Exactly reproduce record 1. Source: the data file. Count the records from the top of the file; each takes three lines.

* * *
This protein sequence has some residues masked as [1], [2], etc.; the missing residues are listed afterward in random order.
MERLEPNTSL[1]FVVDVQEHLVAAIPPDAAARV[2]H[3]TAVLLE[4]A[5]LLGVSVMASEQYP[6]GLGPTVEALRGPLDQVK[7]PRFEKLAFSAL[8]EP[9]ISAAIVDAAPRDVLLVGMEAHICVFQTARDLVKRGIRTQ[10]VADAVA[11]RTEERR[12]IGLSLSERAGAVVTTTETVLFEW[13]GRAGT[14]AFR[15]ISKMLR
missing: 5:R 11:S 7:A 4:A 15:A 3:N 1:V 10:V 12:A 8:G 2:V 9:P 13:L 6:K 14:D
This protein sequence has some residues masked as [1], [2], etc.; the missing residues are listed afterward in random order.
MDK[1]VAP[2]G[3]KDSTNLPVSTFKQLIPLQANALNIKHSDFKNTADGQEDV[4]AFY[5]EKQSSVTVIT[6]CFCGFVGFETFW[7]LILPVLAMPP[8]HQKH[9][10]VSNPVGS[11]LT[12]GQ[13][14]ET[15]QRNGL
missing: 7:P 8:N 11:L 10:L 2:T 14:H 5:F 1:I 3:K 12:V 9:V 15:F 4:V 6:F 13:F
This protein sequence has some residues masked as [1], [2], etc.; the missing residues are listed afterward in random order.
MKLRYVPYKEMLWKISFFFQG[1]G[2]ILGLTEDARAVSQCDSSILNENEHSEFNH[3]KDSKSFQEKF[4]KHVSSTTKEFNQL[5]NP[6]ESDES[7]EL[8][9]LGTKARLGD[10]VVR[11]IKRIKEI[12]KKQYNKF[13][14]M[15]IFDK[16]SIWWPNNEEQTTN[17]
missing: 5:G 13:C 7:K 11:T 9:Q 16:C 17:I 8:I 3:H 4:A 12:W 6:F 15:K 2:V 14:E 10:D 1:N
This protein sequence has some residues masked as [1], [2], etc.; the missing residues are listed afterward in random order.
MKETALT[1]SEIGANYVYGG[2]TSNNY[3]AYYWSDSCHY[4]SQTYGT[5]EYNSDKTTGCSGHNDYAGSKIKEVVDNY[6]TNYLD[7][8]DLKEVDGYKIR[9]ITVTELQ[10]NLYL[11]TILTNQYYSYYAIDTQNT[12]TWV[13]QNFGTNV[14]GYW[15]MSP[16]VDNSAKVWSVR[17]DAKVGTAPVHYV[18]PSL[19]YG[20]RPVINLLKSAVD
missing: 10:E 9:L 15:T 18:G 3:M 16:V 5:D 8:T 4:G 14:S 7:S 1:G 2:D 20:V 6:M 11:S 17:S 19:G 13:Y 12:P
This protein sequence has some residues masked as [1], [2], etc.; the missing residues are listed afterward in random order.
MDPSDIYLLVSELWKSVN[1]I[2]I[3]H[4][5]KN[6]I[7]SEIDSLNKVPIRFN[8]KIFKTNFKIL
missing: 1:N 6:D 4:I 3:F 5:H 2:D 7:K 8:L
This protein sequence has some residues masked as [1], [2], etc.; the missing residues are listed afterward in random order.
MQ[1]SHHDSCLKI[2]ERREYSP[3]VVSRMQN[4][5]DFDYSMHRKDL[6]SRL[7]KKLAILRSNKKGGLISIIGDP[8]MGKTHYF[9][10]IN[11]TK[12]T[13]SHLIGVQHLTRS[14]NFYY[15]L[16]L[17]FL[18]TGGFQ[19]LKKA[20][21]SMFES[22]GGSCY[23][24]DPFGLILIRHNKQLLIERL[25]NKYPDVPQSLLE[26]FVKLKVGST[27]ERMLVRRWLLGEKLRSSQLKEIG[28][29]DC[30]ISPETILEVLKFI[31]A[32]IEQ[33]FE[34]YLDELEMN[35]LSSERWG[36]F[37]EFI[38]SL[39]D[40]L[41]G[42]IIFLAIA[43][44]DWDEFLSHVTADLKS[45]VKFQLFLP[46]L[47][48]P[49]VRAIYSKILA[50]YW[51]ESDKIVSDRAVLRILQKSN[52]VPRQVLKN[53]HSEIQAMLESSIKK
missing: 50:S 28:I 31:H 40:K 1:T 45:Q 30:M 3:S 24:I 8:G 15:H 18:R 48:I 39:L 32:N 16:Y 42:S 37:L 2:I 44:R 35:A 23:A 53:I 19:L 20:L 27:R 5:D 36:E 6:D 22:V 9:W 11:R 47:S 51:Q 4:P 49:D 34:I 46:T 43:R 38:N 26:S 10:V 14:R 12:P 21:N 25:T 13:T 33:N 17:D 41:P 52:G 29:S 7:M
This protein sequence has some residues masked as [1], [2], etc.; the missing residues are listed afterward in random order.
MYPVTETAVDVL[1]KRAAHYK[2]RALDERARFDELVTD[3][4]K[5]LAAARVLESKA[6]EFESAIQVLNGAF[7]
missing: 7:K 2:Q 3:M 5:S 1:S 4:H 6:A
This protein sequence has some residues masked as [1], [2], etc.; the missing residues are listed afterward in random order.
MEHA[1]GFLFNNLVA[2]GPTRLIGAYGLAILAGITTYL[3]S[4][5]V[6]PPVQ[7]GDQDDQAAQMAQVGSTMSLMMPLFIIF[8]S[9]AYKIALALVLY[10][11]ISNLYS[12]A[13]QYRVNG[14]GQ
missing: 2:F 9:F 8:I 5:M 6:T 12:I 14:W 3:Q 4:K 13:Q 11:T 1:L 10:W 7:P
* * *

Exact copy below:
This protein sequence has some residues masked as [1], [2], etc.; the missing residues are listed afterward in random order.
MERLEPNTSL[1]FVVDVQEHLVAAIPPDAAARV[2]H[3]TAVLLE[4]A[5]LLGVSVMASEQYP[6]GLGPTVEALRGPLDQVK[7]PRFEKLAFSAL[8]EP[9]ISAAIVDAAPRDVLLVGMEAHICVFQTARDLVKRGIRTQ[10]VADAVA[11]RTEERR[12]IGLSLSERAGAVVTTTETVLFEW[13]GRAGT[14]AFR[15]ISKMLR
missing: 5:R 11:S 7:A 4:A 15:A 3:N 1:V 10:V 12:A 8:G 2:V 9:P 13:L 6:K 14:D